Not Too Deep in the Valley
That’s the good thing about the Grosvenor Poker Tour. There’s always another one just around the corner. I haven’t played too many tournaments in the last couple of years and despite being stupidly, maddeningly frustrating and bloody annoying, they really are quite addictive and fun.
After a slightly irritating one-day holiday on the side of the M6 followed by a ‘flu-ridden trip to Edinburgh, I was looking forward to more of a mini-break weekend in Cardiff. I spent the early part of the week unloading boxes, as I’ve finally done it and moved out of Battersea after twelve years. My meagre possessions and me are now in Maida Vale, a mere stone’s throw from the Vic, and the fun and games that go with it. A short holiday in a foreign country would surely remove the removals stress. The hundred grand might help too.
Nik was playing on Thursday so I decided to travel down with him, although my day one was to be Friday. I planned to settle into the place and maybe catch the steamers as they dived into the cash games. We were joined on the train by Vic player John, who we bumped into on the platform, and Vic legend Michael Arnold who was able to put us right on a few specific tournament areas where Nik and I are weak.
With time on my hands and gamble in my bones I busied myself in the run up to the tournament. It took just minimal selling to get 58 people into a two-hundred quid "last-longer" side bet that would provide a nice bonus 11,600 to one punter juice-free.
I had shares in Nik, Jeff Duval, lucky-boat Praz and the amazing Ken, and I knew I could trust them to get on with things while I focussed on the side action.
The cash games that night were good and despite a rollercoaster ride I came out on top. I actually made quads three times, the best one being when I bet forty quid on the 999 flop holding 9,7 and was gifted 1100 by my opponent who said he couldn’t put me on it. I was lucky he was in the pot as everyone else could, even the waitress.
By Friday I was feeling well rested and in-form. I got one more share (with the person who has returned me by far the most recently) and was ready to take on the world.
By eight o’clock I had suffered a bad beat, had, what I thought was a pretty good bluff, snapped-off, and I was ready to go back to bed.
What happened next was all new to me. I did two things that I’ve often heard people talk of. First I won, what I later found out, is called a 50/50, and then I did something that I haven’t done for years. I flopped a set in a deep-stacked NLH tournament and actually doubled up. I now had 25k and from there I found it so, so easy to get to 35k.
It was at this point that the demons in my head started talking to me. They kept reminding me of all the times that people, who have witnessed me playing for brief periods, often when short-stacked, have told me that I’m not in the game enough, that I’m too tight and that I ought to play the tournaments like I play the cash games. Why I would listen to those demons, when they clearly don’t understand short stacked strategy, and appear not to grasp implied odds, I have no idea.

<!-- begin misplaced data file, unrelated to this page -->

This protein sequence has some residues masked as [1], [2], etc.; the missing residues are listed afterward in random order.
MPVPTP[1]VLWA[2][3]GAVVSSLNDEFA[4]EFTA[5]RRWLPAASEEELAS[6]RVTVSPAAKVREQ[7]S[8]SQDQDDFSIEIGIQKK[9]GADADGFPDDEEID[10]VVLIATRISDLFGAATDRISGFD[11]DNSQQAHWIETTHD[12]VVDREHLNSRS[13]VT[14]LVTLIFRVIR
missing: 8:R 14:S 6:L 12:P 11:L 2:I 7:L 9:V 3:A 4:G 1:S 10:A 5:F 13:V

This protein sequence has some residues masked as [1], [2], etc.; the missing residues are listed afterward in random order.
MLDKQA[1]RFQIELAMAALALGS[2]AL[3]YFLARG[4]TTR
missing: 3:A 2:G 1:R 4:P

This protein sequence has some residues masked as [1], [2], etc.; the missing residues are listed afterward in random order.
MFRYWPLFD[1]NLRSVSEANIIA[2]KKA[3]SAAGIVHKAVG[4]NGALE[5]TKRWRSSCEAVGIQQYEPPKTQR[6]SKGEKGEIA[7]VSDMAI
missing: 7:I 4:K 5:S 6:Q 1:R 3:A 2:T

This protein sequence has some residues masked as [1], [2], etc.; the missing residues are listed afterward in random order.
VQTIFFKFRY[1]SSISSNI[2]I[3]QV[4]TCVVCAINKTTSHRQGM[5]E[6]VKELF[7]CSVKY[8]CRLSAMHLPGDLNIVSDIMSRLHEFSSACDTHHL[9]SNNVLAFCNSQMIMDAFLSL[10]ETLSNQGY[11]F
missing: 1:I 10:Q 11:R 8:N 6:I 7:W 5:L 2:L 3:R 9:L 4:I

What followed can only be described as a totally idiotic and criminal waste of chips combined with a few slight bits of bad luck. It wasn’t until I managed to get myself down to under 10k that I remembered how to play poker again. I was out soon afterwards when I tried to pretend that AQ is a hand.
On Saturday I was free to explore Cardiff. I found two William Hills, one Corals, one Ladbrokes and a Fred Dones and they found out why head office sends out messages to be careful about certain each-way races. With my pockets stuffed with readies I got back to the hotel for a nice relaxing swim and a sauna before heading off to the casino.
With Jeff and Nik falling early and Ken exiting as I arrived it was left to the Lady Champion (as Ken always refers to her) to carry the flag. A valiant effort followed and despite a couple of major losses a reasonable stack was carried into Sunday.
Luckily my cab fares over the weekend totalled less than thirty quid and I wasn’t in the mood to increase them by four hundred or so with Dubai, Pommo and their "special" limousine services. You’d think it was hard to spend two grand on a night out in Cardiff but these boys managed it comfortably. I was happy to concentrate on a bit of shut-eye instead.
Two hands into the play on Sunday, my interest in the result waned considerably. Vicky’s exit meant that the last-longer could be split four ways, and after wishing good luck to Vic regular Michael Greco, Welsh legend and top fella Roberto Romanello and Southampton regular Hoss (we talked about a WSOP trip he remembered 10 years ago and the amazing antics of my former flat mate), it was time to head back to the Vic.
A good of fashioned cockney Eastend victory was the talk of the card room and everyone seemed delighted. By Monday, with the papers and TV getting the story, the place could talk about nothing else and we welcomed back the champion. This could be just what the room needs to get the 250 PLO game going again.